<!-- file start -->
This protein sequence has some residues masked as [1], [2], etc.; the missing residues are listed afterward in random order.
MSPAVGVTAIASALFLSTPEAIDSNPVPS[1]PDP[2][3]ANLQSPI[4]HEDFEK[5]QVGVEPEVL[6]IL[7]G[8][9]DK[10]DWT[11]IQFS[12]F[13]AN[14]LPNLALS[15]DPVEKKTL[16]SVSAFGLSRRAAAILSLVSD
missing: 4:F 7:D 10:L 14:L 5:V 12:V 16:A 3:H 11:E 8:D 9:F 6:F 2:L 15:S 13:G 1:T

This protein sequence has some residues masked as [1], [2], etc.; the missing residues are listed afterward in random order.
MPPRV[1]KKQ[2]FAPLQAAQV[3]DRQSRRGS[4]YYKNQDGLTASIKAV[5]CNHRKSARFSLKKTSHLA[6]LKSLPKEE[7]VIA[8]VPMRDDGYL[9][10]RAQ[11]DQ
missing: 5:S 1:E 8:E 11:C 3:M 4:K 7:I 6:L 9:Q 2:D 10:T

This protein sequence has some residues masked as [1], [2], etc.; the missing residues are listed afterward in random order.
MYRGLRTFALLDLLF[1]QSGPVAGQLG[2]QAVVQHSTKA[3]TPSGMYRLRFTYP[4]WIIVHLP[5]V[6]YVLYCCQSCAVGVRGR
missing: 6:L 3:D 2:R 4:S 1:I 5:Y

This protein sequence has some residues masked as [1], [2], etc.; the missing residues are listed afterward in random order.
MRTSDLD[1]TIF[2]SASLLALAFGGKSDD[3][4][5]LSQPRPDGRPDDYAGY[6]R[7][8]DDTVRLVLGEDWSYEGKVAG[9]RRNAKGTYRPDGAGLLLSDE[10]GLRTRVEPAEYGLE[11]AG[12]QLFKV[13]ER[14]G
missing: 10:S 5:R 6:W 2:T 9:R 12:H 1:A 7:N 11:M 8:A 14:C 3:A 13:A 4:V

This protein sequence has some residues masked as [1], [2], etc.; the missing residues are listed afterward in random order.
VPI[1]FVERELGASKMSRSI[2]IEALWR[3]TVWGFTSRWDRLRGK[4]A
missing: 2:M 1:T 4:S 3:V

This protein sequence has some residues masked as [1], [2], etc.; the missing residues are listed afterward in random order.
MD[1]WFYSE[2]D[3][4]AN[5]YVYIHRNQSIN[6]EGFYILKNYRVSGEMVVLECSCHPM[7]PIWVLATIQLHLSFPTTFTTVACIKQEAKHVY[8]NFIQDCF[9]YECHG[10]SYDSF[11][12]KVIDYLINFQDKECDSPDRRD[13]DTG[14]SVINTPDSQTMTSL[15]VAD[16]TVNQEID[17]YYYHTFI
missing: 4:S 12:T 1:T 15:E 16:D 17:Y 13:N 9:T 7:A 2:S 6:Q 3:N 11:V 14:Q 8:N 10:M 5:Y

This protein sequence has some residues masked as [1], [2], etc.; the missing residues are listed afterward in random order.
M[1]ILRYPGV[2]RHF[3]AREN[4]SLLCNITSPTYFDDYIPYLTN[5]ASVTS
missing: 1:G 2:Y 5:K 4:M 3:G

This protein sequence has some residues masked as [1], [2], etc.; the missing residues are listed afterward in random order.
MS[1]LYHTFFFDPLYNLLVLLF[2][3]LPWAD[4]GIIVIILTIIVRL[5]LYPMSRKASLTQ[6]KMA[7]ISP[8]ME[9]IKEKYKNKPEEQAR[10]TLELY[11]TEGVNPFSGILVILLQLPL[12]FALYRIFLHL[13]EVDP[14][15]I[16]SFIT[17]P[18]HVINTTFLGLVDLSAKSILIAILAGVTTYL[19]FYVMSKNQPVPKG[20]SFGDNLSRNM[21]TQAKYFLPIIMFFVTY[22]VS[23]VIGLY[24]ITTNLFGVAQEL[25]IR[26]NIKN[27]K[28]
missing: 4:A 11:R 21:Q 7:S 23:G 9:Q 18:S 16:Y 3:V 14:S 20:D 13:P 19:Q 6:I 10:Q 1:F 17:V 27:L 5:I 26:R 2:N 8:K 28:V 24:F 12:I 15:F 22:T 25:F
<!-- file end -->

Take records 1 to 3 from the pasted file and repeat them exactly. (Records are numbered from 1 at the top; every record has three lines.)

This protein sequence has some residues masked as [1], [2], etc.; the missing residues are listed afterward in random order.
MSPAVGVTAIASALFLSTPEAIDSNPVPS[1]PDP[2][3]ANLQSPI[4]HEDFEK[5]QVGVEPEVL[6]IL[7]G[8][9]DK[10]DWT[11]IQFS[12]F[13]AN[14]LPNLALS[15]DPVEKKTL[16]SVSAFGLSRRAAAILSLVSD
missing: 4:F 7:D 10:L 14:L 5:V 12:V 16:A 3:H 11:E 8:D 9:F 6:F 2:L 15:S 13:G 1:T

This protein sequence has some residues masked as [1], [2], etc.; the missing residues are listed afterward in random order.
MPPRV[1]KKQ[2]FAPLQAAQV[3]DRQSRRGS[4]YYKNQDGLTASIKAV[5]CNHRKSARFSLKKTSHLA[6]LKSLPKEE[7]VIA[8]VPMRDDGYL[9][10]RAQ[11]DQ
missing: 5:S 1:E 8:E 11:C 3:M 4:K 7:I 6:L 9:Q 2:D 10:T

This protein sequence has some residues masked as [1], [2], etc.; the missing residues are listed afterward in random order.
MYRGLRTFALLDLLF[1]QSGPVAGQLG[2]QAVVQHSTKA[3]TPSGMYRLRFTYP[4]WIIVHLP[5]V[6]YVLYCCQSCAVGVRGR
missing: 6:L 3:D 2:R 4:S 1:I 5:Y